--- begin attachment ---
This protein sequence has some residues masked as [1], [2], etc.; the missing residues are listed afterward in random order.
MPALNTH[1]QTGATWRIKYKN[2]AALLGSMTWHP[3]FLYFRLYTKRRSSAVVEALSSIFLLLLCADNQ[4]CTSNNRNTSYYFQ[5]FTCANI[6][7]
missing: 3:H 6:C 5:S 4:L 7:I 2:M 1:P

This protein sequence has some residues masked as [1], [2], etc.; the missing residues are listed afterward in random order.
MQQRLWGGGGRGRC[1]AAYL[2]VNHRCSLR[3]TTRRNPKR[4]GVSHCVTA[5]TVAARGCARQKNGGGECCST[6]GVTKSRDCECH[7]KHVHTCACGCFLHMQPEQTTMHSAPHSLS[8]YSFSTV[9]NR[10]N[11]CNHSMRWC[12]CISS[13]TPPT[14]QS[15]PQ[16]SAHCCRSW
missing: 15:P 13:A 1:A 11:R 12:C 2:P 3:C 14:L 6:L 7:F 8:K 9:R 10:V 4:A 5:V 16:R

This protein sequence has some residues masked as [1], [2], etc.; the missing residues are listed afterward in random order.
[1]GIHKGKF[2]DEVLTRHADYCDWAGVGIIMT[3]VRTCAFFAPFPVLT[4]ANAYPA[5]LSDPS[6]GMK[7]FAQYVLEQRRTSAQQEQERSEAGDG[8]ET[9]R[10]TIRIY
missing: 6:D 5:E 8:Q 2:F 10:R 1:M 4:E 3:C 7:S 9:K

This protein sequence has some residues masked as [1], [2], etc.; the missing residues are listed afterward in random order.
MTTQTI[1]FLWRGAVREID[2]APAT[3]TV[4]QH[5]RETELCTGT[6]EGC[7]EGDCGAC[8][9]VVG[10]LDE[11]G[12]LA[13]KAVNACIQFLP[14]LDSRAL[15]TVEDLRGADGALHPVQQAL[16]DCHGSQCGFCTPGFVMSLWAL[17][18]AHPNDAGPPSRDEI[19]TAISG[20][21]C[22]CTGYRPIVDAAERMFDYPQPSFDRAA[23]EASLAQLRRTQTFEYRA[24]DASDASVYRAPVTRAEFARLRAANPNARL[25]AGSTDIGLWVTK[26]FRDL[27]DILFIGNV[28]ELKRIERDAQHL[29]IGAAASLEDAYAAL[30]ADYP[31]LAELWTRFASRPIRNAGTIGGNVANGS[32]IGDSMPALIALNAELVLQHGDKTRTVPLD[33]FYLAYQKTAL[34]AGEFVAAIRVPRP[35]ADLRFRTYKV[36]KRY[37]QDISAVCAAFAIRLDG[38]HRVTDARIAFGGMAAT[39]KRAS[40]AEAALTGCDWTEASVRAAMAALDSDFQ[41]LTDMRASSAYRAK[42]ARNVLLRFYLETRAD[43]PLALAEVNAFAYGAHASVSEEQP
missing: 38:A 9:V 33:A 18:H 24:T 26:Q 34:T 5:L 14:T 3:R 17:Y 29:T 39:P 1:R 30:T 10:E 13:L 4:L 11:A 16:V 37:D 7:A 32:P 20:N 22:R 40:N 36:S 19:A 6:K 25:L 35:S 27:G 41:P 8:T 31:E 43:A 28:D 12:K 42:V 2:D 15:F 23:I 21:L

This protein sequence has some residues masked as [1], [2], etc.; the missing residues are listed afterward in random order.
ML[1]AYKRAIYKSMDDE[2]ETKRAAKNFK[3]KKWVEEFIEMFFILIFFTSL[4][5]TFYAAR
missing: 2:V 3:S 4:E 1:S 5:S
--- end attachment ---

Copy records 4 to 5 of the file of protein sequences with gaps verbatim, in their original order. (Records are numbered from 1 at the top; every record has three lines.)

This protein sequence has some residues masked as [1], [2], etc.; the missing residues are listed afterward in random order.
MTTQTI[1]FLWRGAVREID[2]APAT[3]TV[4]QH[5]RETELCTGT[6]EGC[7]EGDCGAC[8][9]VVG[10]LDE[11]G[12]LA[13]KAVNACIQFLP[14]LDSRAL[15]TVEDLRGADGALHPVQQAL[16]DCHGSQCGFCTPGFVMSLWAL[17][18]AHPNDAGPPSRDEI[19]TAISG[20][21]C[22]CTGYRPIVDAAERMFDYPQPSFDRAA[23]EASLAQLRRTQTFEYRA[24]DASDASVYRAPVTRAEFARLRAANPNARL[25]AGSTDIGLWVTK[26]FRDL[27]DILFIGNV[28]ELKRIERDAQHL[29]IGAAASLEDAYAAL[30]ADYP[31]LAELWTRFASRPIRNAGTIGGNVANGS[32]IGDSMPALIALNAELVLQHGDKTRTVPLD[33]FYLAYQKTAL[34]AGEFVAAIRVPRP[35]ADLRFRTYKV[36]KRY[37]QDISAVCAAFAIRLDG[38]HRVTDARIAFGGMAAT[39]KRAS[40]AEAALTGCDWTEASVRAAMAALDSDFQ[41]LTDMRASSAYRAK[42]ARNVLLRFYLETRAD[43]PLALAEVNAFAYGAHASVSEEQP
missing: 38:A 9:V 33:A 18:H 24:T 26:Q 34:T 5:L 14:T 3:R 17:Y 29:T 39:P 1:R 30:T 10:E 13:L 4:L 11:A 16:V 37:D 7:A 32:P 20:N 22:R 40:N 36:S 19:A 6:K 25:L 35:S 27:G 41:P 8:T 31:E 43:A 28:D 12:K 42:V 2:D 15:F 23:I 21:L

This protein sequence has some residues masked as [1], [2], etc.; the missing residues are listed afterward in random order.
ML[1]AYKRAIYKSMDDE[2]ETKRAAKNFK[3]KKWVEEFIEMFFILIFFTSL[4][5]TFYAAR
missing: 2:V 3:S 4:E 1:S 5:S